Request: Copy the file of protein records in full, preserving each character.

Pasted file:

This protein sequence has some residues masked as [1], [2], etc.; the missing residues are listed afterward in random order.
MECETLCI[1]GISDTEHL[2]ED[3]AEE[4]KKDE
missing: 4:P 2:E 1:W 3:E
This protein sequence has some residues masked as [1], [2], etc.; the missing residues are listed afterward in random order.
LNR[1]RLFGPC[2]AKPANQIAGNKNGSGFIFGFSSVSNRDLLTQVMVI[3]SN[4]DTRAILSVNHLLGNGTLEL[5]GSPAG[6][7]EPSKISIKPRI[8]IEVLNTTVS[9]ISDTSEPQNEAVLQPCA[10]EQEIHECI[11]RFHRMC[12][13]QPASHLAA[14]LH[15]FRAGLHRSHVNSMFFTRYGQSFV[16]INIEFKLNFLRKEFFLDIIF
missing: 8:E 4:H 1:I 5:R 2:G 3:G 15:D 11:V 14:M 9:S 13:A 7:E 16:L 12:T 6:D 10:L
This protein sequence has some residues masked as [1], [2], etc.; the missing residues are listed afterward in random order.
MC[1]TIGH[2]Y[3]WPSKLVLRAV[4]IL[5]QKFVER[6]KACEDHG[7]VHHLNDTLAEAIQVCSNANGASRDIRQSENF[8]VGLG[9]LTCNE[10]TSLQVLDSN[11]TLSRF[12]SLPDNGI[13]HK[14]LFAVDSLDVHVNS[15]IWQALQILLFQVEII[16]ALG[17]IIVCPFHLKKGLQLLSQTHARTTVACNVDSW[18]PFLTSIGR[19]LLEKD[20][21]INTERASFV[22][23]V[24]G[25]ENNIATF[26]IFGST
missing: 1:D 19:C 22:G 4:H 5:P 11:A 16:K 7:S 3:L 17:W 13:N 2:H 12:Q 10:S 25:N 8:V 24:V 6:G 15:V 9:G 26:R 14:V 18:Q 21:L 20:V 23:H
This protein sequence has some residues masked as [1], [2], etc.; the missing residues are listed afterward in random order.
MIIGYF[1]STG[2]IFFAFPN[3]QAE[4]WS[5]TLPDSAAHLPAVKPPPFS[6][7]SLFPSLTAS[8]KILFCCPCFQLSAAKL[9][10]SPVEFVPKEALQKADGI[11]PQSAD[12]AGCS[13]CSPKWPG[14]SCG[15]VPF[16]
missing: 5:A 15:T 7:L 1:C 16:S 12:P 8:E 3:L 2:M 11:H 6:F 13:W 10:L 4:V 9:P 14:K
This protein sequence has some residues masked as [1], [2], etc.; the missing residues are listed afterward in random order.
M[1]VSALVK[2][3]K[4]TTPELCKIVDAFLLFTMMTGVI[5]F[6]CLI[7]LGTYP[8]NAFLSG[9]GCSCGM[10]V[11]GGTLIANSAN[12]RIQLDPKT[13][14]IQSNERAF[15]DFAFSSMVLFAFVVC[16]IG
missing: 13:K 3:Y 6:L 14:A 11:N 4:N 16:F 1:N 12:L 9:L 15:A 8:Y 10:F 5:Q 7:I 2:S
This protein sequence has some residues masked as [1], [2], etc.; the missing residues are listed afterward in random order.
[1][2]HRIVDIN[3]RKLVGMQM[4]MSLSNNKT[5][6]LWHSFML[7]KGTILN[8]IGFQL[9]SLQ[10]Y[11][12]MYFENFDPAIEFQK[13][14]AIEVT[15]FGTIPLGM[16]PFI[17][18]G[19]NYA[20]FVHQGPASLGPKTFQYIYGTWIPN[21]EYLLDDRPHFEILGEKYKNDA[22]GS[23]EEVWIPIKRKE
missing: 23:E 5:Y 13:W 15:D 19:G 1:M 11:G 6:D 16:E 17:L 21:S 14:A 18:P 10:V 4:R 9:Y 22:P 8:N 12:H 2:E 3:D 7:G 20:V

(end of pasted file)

This protein sequence has some residues masked as [1], [2], etc.; the missing residues are listed afterward in random order.
MECETLCI[1]GISDTEHL[2]ED[3]AEE[4]KKDE
missing: 4:P 2:E 1:W 3:E
This protein sequence has some residues masked as [1], [2], etc.; the missing residues are listed afterward in random order.
LNR[1]RLFGPC[2]AKPANQIAGNKNGSGFIFGFSSVSNRDLLTQVMVI[3]SN[4]DTRAILSVNHLLGNGTLEL[5]GSPAG[6][7]EPSKISIKPRI[8]IEVLNTTVS[9]ISDTSEPQNEAVLQPCA[10]EQEIHECI[11]RFHRMC[12][13]QPASHLAA[14]LH[15]FRAGLHRSHVNSMFFTRYGQSFV[16]INIEFKLNFLRKEFFLDIIF
missing: 8:E 4:H 1:I 5:R 2:G 3:G 15:D 11:V 14:M 9:S 13:A 7:E 16:L 12:T 6:D 10:L
This protein sequence has some residues masked as [1], [2], etc.; the missing residues are listed afterward in random order.
MC[1]TIGH[2]Y[3]WPSKLVLRAV[4]IL[5]QKFVER[6]KACEDHG[7]VHHLNDTLAEAIQVCSNANGASRDIRQSENF[8]VGLG[9]LTCNE[10]TSLQVLDSN[11]TLSRF[12]SLPDNGI[13]HK[14]LFAVDSLDVHVNS[15]IWQALQILLFQVEII[16]ALG[17]IIVCPFHLKKGLQLLSQTHARTTVACNVDSW[18]PFLTSIGR[19]LLEKD[20][21]INTERASFV[22][23]V[24]G[25]ENNIATF[26]IFGST
missing: 1:D 19:C 22:G 4:H 5:P 11:A 16:K 7:S 3:L 17:W 13:N 2:H 12:Q 10:S 25:N 8:V 24:V 6:G 15:V 9:G 26:R 14:V 18:Q 21:L 20:V 23:H
This protein sequence has some residues masked as [1], [2], etc.; the missing residues are listed afterward in random order.
MIIGYF[1]STG[2]IFFAFPN[3]QAE[4]WS[5]TLPDSAAHLPAVKPPPFS[6][7]SLFPSLTAS[8]KILFCCPCFQLSAAKL[9][10]SPVEFVPKEALQKADGI[11]PQSAD[12]AGCS[13]CSPKWPG[14]SCG[15]VPF[16]
missing: 5:A 15:T 7:L 1:C 16:S 12:P 8:E 3:L 2:M 11:H 6:F 13:W 10:L 4:V 9:P 14:K
This protein sequence has some residues masked as [1], [2], etc.; the missing residues are listed afterward in random order.
M[1]VSALVK[2][3]K[4]TTPELCKIVDAFLLFTMMTGVI[5]F[6]CLI[7]LGTYP[8]NAFLSG[9]GCSCGM[10]V[11]GGTLIANSAN[12]RIQLDPKT[13][14]IQSNERAF[15]DFAFSSMVLFAFVVC[16]IG
missing: 13:K 3:Y 6:L 14:A 11:N 4:N 16:F 1:N 12:L 9:L 15:A 8:Y 10:F 5:Q 7:I 2:S
This protein sequence has some residues masked as [1], [2], etc.; the missing residues are listed afterward in random order.
[1][2]HRIVDIN[3]RKLVGMQM[4]MSLSNNKT[5][6]LWHSFML[7]KGTILN[8]IGFQL[9]SLQ[10]Y[11][12]MYFENFDPAIEFQK[13][14]AIEVT[15]FGTIPLGM[16]PFI[17][18]G[19]NYA[20]FVHQGPASLGPKTFQYIYGTWIPN[21]EYLLDDRPHFEILGEKYKNDA[22]GS[23]EEVWIPIKRKE
missing: 23:E 5:Y 13:W 15:D 19:G 1:M 11:G 6:D 16:E 17:L 21:S 14:A 18:P 10:V 4:R 9:Y 22:P 8:N 12:H 2:E 3:D 7:G 20:V